I am an Ultra-Conservative, Alpha-Male, True Authentic Leader, Type "C" Personality, who is very active in my community; whether it is donating time, clothes or money for Project Concern or going to Common Council meetings and voicing my opinions. As a blogger, I intend to provide a different viewpoint "The way I see it!" on various world, national and local issues with a few helpful tips & tidbits sprinkled in.
We are set to have the sales tax increase in
Now it was billed as a need for 1% sales tax increase to help the homeowner out and help the parks. Remember parks people. Now it is about PORK! And not the kind that Patrick Cudahy sells!
Well it looks like the “seed of greed - TAXES” is not going to be just for parks after all. Please take note to the “Parks Left Out” section.
“Milwaukee Mayor Tom Barrett supports sharing sales-tax revenue among all county municipalities for public safety”
Question for you:
If the money goes to for public safety for
Assembly Democrats dialed back a proposed sales tax increase for Milwaukee County, voting to allow the sales tax to rise 0.65% but not the full 1% recommended earlier by legislators, according to information released early Thursday morning.
Most of the sales tax increase — 0.5% — would go for
The Joint Finance Committee last month recommended increasing the sales tax 1% to pay for buses, parks and public safety.
Democrats who control the Assembly also approved pork for their districts late Wednesday as they all but finished their version of the state budget they will take up Thursday.
Details of the amendments were released by the office of Speaker Mike Sheridan (D-Janesville) after the Democrats' closed-door meeting broke up early Thursday morning.
The biggest spending items included in a list of "targeted investments" were: $700,000 for a biotech incubator included by Rep. John Steinbrink (D-Pleasant Prairie); $500,000 for transit in Sheboygan County included by Rep. Terry Van Akkeren (D-Sheboygan); up to $400,000 for Highway B in the district of Nick Milroy (D-Superior); $300,000 for environmental clean-up efforts in Adams County included by Rep. Marlin Schneider (D-Wisconsin Rapids); and $175,000 for Old Highway 18 in Stockton included by Rep. Louis Molepske Jr. (D-Stevens Point).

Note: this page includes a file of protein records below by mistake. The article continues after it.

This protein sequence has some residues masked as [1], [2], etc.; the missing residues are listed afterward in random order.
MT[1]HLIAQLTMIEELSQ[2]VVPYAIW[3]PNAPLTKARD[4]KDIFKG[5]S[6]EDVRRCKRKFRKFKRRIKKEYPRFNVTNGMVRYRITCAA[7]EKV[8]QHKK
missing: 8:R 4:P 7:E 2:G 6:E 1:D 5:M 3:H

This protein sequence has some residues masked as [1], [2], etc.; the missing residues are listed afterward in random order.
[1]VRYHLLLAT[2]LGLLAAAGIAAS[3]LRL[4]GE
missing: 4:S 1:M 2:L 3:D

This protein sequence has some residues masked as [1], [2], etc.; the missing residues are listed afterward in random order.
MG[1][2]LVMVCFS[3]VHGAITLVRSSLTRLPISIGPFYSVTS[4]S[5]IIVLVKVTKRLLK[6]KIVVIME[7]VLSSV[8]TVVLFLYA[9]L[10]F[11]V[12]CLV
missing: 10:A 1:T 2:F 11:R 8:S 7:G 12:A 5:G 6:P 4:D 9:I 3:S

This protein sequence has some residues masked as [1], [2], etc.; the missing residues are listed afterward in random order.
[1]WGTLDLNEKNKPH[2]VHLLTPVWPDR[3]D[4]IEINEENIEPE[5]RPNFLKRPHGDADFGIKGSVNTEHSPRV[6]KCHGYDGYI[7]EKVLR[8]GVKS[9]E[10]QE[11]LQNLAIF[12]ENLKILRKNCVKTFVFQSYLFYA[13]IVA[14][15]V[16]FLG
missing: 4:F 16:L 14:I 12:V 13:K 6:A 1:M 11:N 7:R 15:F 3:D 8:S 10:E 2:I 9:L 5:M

Assembly Democrats also voted to increase the fee on rental cars to $18 to pay for a second regional transit authority in southeastern
The Assembly Democratic plan would allow $2 to go toward buses with the remainder funding a commuter rail line for
Local officials and business leaders offered mixed reactions Friday to the latest version of a state budget plan to raise sales taxes and rental car fees to fund public buses, commuter trains and police.
Assembly Democrats voted Thursday to authorize a 0.65-percentage-point
And instead of directing part of the sales tax money to
At the same time, the caucus boosted a proposed $16-a-car, three-county rental car tax to $18 and split the additional revenue between the
Parks left out
Milwaukee County Supervisor Gerry Broderick called the sales tax vote "an extremely disappointing development and a disregard for expressed public opinion. . . . I think these legislative activities have come close to signing the death warrant of the county parks system."
Broderick, the chairman of the
Taylor and Pete Beitzel, a vice president of the Metropolitan Milwaukee Association of Commerce, said they would have preferred Gov. Jim Doyle's original recommendation for a three-county 0.5-percentage-point sales tax for both KRM trains and public buses.
State Reps. Cory Mason (D-Racine) and Peter Barca (D-Kenosha) said the federal government has not rejected rental car tax funding for other transit systems. Beitzel said other systems used rental car fees for part of their funding, not all of it.
Beitzel also criticized a requirement for
Separately, Milwaukee Mayor Tom Barrett supports sharing sales-tax revenue among all county municipalities for public safety, said his chief of staff, Patrick Curley. It's not clear how the money would be divided, but the city expects to get much of the cash, Curley said.